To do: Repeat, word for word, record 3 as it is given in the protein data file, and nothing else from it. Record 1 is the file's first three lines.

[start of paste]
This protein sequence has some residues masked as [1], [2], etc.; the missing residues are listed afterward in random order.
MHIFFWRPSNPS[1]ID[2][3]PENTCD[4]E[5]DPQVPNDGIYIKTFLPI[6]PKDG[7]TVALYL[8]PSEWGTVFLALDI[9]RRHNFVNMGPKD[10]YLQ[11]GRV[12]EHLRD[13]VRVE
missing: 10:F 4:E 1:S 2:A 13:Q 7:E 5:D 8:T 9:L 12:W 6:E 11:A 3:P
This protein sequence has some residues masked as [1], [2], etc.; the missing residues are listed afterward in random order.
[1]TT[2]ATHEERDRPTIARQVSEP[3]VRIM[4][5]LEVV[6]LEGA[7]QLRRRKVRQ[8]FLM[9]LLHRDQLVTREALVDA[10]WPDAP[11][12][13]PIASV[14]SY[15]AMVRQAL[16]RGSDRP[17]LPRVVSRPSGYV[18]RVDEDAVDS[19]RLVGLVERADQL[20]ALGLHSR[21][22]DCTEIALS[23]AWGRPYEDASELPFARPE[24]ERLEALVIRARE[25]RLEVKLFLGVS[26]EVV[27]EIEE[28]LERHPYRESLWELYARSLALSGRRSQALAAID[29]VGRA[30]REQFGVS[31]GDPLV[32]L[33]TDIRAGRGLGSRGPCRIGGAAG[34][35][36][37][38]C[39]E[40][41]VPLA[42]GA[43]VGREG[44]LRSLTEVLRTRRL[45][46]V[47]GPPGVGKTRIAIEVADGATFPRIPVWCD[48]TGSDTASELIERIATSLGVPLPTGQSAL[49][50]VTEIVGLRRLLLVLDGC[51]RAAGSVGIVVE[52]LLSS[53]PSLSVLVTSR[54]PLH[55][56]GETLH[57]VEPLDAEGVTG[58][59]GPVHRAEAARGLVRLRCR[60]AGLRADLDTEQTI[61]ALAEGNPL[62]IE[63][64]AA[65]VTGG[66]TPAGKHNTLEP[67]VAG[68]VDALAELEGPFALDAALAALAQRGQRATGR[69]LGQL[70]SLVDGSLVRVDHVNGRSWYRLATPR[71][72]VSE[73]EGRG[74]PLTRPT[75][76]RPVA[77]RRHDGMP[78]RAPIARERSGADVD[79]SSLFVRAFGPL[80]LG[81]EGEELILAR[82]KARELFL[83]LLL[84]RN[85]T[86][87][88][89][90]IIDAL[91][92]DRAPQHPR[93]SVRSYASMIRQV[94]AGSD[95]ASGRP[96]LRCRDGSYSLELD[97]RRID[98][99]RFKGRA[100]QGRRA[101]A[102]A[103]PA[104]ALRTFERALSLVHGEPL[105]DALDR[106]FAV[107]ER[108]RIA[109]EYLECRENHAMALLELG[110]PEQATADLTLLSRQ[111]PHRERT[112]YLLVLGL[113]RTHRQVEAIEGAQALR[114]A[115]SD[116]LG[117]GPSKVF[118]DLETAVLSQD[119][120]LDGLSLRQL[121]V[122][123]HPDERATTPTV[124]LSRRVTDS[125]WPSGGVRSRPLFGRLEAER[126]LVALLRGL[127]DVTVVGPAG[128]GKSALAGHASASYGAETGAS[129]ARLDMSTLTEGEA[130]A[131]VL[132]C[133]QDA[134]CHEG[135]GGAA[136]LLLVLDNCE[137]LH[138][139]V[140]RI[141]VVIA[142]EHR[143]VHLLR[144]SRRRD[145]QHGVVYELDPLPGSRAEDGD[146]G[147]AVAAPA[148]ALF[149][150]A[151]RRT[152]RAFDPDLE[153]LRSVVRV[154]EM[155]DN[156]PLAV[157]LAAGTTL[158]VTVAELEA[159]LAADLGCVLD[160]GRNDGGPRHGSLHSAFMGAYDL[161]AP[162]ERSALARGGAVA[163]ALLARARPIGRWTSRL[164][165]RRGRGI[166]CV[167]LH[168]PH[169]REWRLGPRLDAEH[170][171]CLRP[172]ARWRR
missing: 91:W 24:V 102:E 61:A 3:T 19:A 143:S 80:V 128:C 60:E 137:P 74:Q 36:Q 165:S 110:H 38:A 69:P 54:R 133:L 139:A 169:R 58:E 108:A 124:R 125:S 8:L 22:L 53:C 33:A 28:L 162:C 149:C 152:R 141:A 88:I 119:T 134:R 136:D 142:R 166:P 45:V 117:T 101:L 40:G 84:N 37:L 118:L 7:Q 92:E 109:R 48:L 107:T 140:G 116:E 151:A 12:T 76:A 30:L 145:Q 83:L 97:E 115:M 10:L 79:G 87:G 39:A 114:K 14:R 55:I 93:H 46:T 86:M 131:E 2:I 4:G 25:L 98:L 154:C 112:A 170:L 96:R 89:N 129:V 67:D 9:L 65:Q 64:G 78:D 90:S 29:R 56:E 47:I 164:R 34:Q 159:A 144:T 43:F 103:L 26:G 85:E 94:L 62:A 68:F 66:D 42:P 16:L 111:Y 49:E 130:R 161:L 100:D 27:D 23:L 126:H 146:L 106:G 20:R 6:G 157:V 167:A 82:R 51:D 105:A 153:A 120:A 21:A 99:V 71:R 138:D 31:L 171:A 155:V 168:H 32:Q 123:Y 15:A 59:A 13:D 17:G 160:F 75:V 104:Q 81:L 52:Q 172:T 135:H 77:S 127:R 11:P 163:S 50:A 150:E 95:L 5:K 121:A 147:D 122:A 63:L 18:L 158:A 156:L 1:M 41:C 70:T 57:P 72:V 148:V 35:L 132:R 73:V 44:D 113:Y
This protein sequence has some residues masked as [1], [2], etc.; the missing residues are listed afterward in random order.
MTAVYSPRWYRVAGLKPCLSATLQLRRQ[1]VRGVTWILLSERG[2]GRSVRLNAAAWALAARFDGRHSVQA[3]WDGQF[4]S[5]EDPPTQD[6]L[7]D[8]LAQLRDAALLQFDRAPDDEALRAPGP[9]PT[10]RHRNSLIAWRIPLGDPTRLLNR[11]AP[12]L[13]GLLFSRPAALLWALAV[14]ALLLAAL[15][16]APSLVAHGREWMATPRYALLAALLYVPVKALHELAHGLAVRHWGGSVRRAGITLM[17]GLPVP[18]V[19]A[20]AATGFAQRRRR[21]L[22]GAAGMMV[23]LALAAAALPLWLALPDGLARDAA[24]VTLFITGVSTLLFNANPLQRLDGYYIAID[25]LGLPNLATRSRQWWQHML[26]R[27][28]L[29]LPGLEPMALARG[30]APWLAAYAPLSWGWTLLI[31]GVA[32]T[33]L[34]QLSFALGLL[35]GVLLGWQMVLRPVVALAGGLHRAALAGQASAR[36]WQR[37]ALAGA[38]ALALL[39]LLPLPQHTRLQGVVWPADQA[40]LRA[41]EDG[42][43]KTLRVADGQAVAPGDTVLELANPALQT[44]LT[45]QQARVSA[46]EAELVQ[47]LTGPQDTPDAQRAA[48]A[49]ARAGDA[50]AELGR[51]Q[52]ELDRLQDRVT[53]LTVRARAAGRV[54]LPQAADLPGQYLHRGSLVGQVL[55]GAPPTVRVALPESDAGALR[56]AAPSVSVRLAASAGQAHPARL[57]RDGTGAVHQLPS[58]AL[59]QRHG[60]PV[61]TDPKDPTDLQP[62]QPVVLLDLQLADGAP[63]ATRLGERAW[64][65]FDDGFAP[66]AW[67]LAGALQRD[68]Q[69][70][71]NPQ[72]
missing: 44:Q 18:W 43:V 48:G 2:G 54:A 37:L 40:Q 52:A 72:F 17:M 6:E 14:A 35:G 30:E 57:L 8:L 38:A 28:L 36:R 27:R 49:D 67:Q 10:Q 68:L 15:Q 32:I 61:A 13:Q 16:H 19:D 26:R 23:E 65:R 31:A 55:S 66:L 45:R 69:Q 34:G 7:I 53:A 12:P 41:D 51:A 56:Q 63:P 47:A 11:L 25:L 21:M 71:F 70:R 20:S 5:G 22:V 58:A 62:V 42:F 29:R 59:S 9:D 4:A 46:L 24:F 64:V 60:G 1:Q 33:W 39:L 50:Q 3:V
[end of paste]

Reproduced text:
This protein sequence has some residues masked as [1], [2], etc.; the missing residues are listed afterward in random order.
MTAVYSPRWYRVAGLKPCLSATLQLRRQ[1]VRGVTWILLSERG[2]GRSVRLNAAAWALAARFDGRHSVQA[3]WDGQF[4]S[5]EDPPTQD[6]L[7]D[8]LAQLRDAALLQFDRAPDDEALRAPGP[9]PT[10]RHRNSLIAWRIPLGDPTRLLNR[11]AP[12]L[13]GLLFSRPAALLWALAV[14]ALLLAAL[15][16]APSLVAHGREWMATPRYALLAALLYVPVKALHELAHGLAVRHWGGSVRRAGITLM[17]GLPVP[18]V[19]A[20]AATGFAQRRRR[21]L[22]GAAGMMV[23]LALAAAALPLWLALPDGLARDAA[24]VTLFITGVSTLLFNANPLQRLDGYYIAID[25]LGLPNLATRSRQWWQHML[26]R[27][28]L[29]LPGLEPMALARG[30]APWLAAYAPLSWGWTLLI[31]GVA[32]T[33]L[34]QLSFALGLL[35]GVLLGWQMVLRPVVALAGGLHRAALAGQASAR[36]WQR[37]ALAGA[38]ALALL[39]LLPLPQHTRLQGVVWPADQA[40]LRA[41]EDG[42][43]KTLRVADGQAVAPGDTVLELANPALQT[44]LT[45]QQARVSA[46]EAELVQ[47]LTGPQDTPDAQRAA[48]A[49]ARAGDA[50]AELGR[51]Q[52]ELDRLQDRVT[53]LTVRARAAGRV[54]LPQAADLPGQYLHRGSLVGQVL[55]GAPPTVRVALPESDAGALR[56]AAPSVSVRLAASAGQAHPARL[57]RDGTGAVHQLPS[58]AL[59]QRHG[60]PV[61]TDPKDPTDLQP[62]QPVVLLDLQLADGAP[63]ATRLGERAW[64][65]FDDGFAP[66]AW[67]LAGALQRD[68]Q[69][70][71]NPQ[72]
missing: 44:Q 18:W 43:V 48:G 2:G 54:A 37:L 40:Q 52:A 72:F 17:M 6:E 14:A 35:G 30:E 57:L 8:L 38:A 28:L 36:R 27:R 49:D 67:Q 10:Q 68:L 15:Q 32:I 61:A 13:Q 16:H 19:D 26:R 23:E 65:R 31:A 55:S 66:L 45:R 69:Q 34:G 7:I 53:A 12:P 41:D 51:A 56:Q 63:P 47:A 11:L 25:L 21:M 71:F 70:R 20:S 5:G 22:V 58:A 62:V 42:F 29:R 59:S 9:D 4:A 46:L 24:F 64:V 60:G 1:Q 33:W 39:L 50:Q 3:V